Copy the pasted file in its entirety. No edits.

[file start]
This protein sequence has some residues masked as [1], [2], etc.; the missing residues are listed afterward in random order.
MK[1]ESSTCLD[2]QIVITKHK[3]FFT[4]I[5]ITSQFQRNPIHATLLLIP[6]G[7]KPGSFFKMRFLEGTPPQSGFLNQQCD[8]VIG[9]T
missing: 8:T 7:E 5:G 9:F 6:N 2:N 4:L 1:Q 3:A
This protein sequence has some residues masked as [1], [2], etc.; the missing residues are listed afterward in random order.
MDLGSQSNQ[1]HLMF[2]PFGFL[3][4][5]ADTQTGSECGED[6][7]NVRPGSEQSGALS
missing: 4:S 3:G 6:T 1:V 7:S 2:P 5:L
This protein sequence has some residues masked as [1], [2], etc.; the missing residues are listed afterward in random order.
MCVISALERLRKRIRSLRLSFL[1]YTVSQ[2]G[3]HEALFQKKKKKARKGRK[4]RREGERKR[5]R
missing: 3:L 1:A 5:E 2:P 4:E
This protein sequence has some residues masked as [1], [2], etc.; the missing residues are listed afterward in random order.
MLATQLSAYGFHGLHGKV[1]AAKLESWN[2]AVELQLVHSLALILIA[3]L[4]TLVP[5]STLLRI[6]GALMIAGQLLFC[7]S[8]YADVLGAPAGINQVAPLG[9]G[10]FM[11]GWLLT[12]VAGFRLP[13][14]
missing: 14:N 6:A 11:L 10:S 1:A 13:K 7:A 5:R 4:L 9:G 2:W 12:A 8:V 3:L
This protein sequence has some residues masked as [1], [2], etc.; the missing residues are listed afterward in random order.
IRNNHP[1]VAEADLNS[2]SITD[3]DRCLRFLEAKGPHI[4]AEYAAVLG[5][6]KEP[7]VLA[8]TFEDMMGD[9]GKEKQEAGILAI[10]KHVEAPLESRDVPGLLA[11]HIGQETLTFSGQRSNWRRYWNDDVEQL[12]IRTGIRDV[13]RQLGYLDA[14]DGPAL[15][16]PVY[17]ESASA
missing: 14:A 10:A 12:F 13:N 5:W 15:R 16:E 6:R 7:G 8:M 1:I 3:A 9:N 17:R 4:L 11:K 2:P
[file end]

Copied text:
This protein sequence has some residues masked as [1], [2], etc.; the missing residues are listed afterward in random order.
MK[1]ESSTCLD[2]QIVITKHK[3]FFT[4]I[5]ITSQFQRNPIHATLLLIP[6]G[7]KPGSFFKMRFLEGTPPQSGFLNQQCD[8]VIG[9]T
missing: 8:T 7:E 5:G 9:F 6:N 2:N 4:L 1:Q 3:A
This protein sequence has some residues masked as [1], [2], etc.; the missing residues are listed afterward in random order.
MDLGSQSNQ[1]HLMF[2]PFGFL[3][4][5]ADTQTGSECGED[6][7]NVRPGSEQSGALS
missing: 4:S 3:G 6:T 1:V 7:S 2:P 5:L
This protein sequence has some residues masked as [1], [2], etc.; the missing residues are listed afterward in random order.
MCVISALERLRKRIRSLRLSFL[1]YTVSQ[2]G[3]HEALFQKKKKKARKGRK[4]RREGERKR[5]R
missing: 3:L 1:A 5:E 2:P 4:E
This protein sequence has some residues masked as [1], [2], etc.; the missing residues are listed afterward in random order.
MLATQLSAYGFHGLHGKV[1]AAKLESWN[2]AVELQLVHSLALILIA[3]L[4]TLVP[5]STLLRI[6]GALMIAGQLLFC[7]S[8]YADVLGAPAGINQVAPLG[9]G[10]FM[11]GWLLT[12]VAGFRLP[13][14]
missing: 14:N 6:A 11:L 10:S 1:A 13:K 7:A 5:R 4:L 9:G 2:W 12:A 8:V 3:L
This protein sequence has some residues masked as [1], [2], etc.; the missing residues are listed afterward in random order.
IRNNHP[1]VAEADLNS[2]SITD[3]DRCLRFLEAKGPHI[4]AEYAAVLG[5][6]KEP[7]VLA[8]TFEDMMGD[9]GKEKQEAGILAI[10]KHVEAPLESRDVPGLLA[11]HIGQETLTFSGQRSNWRRYWNDDVEQL[12]IRTGIRDV[13]RQLGYLDA[14]DGPAL[15][16]PVY[17]ESASA
missing: 14:A 10:A 12:F 13:N 5:W 15:R 16:E 6:R 7:G 8:M 1:I 3:A 9:N 17:R 4:L 11:K 2:P